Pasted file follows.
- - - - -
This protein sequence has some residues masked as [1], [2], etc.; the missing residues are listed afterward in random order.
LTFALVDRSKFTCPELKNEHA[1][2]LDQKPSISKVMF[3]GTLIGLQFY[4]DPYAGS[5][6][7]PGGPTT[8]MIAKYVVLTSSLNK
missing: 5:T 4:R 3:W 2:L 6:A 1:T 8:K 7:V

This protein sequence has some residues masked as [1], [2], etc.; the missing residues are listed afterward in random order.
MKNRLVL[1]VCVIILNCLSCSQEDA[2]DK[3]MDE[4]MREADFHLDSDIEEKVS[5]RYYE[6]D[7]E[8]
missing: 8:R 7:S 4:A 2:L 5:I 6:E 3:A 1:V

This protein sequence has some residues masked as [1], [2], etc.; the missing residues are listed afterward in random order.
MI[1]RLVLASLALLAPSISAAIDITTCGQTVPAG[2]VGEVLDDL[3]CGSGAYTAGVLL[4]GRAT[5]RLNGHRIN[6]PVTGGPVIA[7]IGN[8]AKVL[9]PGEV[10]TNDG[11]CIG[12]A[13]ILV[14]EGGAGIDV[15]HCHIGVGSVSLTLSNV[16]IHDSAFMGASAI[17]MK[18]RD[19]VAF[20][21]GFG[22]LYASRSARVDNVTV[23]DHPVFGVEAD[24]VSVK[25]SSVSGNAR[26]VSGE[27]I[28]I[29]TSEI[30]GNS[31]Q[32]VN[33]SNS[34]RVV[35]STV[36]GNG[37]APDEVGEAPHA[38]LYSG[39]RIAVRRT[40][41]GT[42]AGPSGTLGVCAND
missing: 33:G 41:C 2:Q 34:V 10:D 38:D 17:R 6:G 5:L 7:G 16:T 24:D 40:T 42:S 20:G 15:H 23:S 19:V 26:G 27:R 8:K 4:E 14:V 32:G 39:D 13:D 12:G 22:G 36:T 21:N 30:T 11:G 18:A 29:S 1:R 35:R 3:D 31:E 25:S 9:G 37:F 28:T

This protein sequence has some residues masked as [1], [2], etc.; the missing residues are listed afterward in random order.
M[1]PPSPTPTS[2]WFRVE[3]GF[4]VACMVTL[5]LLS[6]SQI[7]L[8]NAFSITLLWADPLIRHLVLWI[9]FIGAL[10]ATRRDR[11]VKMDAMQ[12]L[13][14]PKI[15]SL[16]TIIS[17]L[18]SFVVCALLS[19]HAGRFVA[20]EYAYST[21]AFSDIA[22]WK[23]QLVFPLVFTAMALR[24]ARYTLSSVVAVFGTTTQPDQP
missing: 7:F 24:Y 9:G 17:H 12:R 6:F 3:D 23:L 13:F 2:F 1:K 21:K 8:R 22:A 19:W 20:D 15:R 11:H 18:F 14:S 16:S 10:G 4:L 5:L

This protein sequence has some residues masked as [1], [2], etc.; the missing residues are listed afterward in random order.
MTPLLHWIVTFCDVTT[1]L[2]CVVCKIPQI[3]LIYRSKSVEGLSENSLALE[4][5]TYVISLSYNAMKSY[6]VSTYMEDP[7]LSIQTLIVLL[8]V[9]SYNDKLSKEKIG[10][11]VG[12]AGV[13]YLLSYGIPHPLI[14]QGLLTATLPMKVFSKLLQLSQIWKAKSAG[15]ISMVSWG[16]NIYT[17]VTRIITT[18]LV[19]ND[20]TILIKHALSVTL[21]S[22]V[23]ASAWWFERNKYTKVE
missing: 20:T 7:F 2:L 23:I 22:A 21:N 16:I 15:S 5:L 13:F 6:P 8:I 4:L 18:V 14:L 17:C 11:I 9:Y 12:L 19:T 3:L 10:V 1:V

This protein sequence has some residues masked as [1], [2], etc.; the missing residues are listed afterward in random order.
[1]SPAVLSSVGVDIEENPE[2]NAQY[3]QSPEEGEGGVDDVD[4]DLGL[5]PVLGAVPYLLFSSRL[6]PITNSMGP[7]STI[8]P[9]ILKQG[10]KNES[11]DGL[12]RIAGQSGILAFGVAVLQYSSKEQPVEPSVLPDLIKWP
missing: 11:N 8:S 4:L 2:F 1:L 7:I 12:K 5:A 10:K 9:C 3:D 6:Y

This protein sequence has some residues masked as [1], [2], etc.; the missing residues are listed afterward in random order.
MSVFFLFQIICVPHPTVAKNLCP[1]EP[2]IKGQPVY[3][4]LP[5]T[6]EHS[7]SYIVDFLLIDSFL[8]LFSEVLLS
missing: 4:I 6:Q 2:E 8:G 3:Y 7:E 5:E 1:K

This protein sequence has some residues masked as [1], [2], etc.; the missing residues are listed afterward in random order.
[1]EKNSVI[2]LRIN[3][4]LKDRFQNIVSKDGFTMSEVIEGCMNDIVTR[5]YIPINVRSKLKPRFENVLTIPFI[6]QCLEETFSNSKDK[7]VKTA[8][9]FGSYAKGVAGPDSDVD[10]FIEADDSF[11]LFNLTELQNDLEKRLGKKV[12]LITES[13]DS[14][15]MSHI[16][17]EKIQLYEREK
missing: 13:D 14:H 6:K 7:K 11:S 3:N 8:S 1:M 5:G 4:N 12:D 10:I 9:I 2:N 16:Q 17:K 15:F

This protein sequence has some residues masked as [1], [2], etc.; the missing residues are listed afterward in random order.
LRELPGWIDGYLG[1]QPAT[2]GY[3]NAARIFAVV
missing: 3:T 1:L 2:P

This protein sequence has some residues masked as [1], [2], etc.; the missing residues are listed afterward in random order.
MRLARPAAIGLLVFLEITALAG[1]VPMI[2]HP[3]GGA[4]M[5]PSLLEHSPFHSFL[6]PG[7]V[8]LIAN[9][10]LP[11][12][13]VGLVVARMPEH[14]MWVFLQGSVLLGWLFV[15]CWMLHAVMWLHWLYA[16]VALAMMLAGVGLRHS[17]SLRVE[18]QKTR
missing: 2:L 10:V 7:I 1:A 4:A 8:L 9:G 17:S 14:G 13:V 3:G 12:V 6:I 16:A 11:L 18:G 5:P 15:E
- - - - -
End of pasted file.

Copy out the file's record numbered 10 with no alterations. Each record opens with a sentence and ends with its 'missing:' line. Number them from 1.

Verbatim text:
This protein sequence has some residues masked as [1], [2], etc.; the missing residues are listed afterward in random order.
MRLARPAAIGLLVFLEITALAG[1]VPMI[2]HP[3]GGA[4]M[5]PSLLEHSPFHSFL[6]PG[7]V[8]LIAN[9][10]LP[11][12][13]VGLVVARMPEH[14]MWVFLQGSVLLGWLFV[15]CWMLHAVMWLHWLYA[16]VALAMMLAGVGLRHS[17]SLRVE[18]QKTR
missing: 2:L 10:V 7:I 1:A 4:A 8:L 9:G 17:S 14:G 13:V 3:G 12:V 6:I 16:A 11:L 18:G 5:P 15:E